Softball Base Running Drills

STACK Expert Tony Duckwall prescribes an exercise and a drill to help softball players transition from a hitting stance to max speed on the base paths.

In softball, getting on base is purely about speed. A quick jump toward first base after a batter makes contact with the ball is often the difference between reaching safely or being called out.

Getting out of the batter's box can be tricky! You have to control the momentum of your swing and shift from your hitting mechanics platform (standing upright with your center of gravity evenly distributed between your feet) to your speed mechanics (running with your body at a 45-degree angle and your feet pushing behind your center of gravity to drive your body forward). To be a fast and effective softball base runner, you have to be balanced while  transitioning from being a hitter to being a runner.

Balance training can be added to any warm-up series and should be done several times a week. One of the best beginner balance drills is the Single Leg Stand.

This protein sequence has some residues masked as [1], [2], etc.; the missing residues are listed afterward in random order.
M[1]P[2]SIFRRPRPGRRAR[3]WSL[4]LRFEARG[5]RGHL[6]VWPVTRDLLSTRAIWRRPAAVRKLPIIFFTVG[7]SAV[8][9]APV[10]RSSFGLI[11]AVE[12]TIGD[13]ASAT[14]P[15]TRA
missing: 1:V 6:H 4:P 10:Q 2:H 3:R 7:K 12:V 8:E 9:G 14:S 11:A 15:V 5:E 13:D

Softball Base Running Drills

Single-Leg Stand

  • Tighten your core
  • Stand on your right leg and hold your left leg off the ground in front of you with your knee bent at a 90-degree and your big toe pulled up
  • Keep your posture upright, your head neutral, your knee high and your foot straight
  • Hold for 30 seconds then repeat on the other side
  • Perform three times

To add variety, you can also do this drill with your leg straight out in front, out to the side (abduction) or behind you.

Add transition training to your regular speed workouts and perform it two to three times a week. A great drill that will help you work on your transition from upright posture to sprinting is the Lean Fall Sprint Drill.

Lean Fall Sprint Drill

  • Stand with your feet hip-width apart and your body rigid from ankles to neck
  • Lean forward until you actually start to fall (so far that if you don't step, you will literally fall on your face). This is critical to create forward momentum and approximate the angle required to accelerate effectively. Most people think they are leaning farther than they really are, so be brave!
  • As you lean, rise up on the balls of your feet and do not bend at the waist
  • While driving out of the fall, move your knees and push off the ground with your legs to drive your body forward
  • Keep your elbows bent at 90 degrees and swing your arms from the shoulder joint
  • Keep your hands open and relaxed
  • Sprint distance should be from 10 to 20 yards
  • Walk back for recovery
  • Repeat 8 to 10 times

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